organize and prioritize their work and personal lives.
Business is becoming more transparent, with a greater need to
ensure accountability, security and privacy within and across
organizations. And a generation of young people who grew up
with the Internet is entering the workforce, bringing along
workstyles and technologies that feel as natural to them as
pen and paper.

All of these changes are giving people new and better ways to
work, but they also bring a new set of challenges: a deluge of
information, constant demands on their attention, new skills
to master and pressure to be ever more productive.

For example, "information overload" is becoming a serious drag
on productivity -- the typical information worker in North
America gets 10 times as much e-mail as in 1997, and that
number continues to increase. A recent study showed that 56
percent of workers are overwhelmed by multiple simultaneous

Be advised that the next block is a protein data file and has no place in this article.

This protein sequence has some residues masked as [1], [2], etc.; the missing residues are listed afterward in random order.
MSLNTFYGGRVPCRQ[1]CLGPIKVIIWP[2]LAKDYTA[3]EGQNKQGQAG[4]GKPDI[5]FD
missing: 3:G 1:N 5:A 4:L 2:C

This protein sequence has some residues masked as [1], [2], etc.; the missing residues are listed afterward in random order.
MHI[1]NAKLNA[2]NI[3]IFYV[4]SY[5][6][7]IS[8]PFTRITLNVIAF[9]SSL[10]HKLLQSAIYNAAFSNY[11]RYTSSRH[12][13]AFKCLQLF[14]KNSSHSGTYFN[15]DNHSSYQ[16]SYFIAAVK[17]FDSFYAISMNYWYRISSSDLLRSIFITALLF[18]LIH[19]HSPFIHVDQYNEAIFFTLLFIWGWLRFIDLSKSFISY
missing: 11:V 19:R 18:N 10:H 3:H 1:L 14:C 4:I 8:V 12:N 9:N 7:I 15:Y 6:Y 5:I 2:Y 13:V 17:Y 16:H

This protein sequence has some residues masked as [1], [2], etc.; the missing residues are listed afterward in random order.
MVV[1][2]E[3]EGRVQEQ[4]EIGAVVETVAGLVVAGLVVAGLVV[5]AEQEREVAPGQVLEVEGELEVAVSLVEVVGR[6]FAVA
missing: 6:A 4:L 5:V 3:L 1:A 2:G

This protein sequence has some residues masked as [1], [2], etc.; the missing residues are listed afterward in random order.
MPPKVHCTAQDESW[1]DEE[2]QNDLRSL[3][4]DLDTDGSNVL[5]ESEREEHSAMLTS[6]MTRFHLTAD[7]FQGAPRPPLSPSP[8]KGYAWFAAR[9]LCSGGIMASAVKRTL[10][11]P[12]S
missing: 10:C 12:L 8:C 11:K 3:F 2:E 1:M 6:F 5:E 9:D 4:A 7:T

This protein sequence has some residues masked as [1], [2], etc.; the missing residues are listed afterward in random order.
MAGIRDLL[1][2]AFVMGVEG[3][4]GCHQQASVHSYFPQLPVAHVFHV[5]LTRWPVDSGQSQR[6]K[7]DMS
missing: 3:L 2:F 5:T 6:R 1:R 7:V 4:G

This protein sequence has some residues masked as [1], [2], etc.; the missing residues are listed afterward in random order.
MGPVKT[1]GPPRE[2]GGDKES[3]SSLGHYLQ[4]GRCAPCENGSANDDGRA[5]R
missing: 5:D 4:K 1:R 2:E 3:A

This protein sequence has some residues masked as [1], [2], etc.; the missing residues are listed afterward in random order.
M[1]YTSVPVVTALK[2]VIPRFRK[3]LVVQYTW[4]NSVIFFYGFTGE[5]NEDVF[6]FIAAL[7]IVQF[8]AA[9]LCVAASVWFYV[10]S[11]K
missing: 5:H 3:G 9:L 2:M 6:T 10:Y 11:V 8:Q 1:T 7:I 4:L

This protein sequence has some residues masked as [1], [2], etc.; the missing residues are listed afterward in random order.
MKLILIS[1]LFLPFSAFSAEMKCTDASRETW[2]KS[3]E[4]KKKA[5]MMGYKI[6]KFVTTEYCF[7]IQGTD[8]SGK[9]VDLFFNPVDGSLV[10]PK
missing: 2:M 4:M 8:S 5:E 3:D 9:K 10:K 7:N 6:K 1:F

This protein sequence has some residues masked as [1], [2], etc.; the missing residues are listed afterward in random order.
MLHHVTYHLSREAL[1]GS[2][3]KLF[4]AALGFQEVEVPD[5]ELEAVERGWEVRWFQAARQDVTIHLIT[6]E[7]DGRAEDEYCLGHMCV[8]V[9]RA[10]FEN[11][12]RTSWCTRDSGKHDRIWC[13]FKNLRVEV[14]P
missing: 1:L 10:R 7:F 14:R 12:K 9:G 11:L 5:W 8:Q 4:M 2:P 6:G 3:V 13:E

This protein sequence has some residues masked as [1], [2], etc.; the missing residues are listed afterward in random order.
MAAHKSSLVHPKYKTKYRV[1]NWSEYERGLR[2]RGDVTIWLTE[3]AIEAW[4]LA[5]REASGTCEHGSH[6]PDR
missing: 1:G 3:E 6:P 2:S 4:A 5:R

projects and interrupted too often; one-third say that
multi-tasking and distractions are keeping them from stepping
back to process and reflect on the work they're doing. In the
United Kingdom, it's estimated that stress accounts for nearly
one-third of absenteeism and sick leave.

It's also not easy enough just to find the information people
need to do their jobs. The software innovations of the 1980s
and 1990s, which revolutionized how we create and manipulate
information, have created a new set of challenges: finding
information, visualizing and understanding it, and taking
action. Industry analysts estimate that information workers
spend up to 30 percent of their working day just looking for
data they need. All the time people spend tracking down
information, managing and organizing documents, and making
sure their teams have the data they need, could be much better
spent on analysis, collaboration, insight and other work that
adds value.

At Microsoft, we believe that the key to helping businesses
become more agile and productive in the global economy is to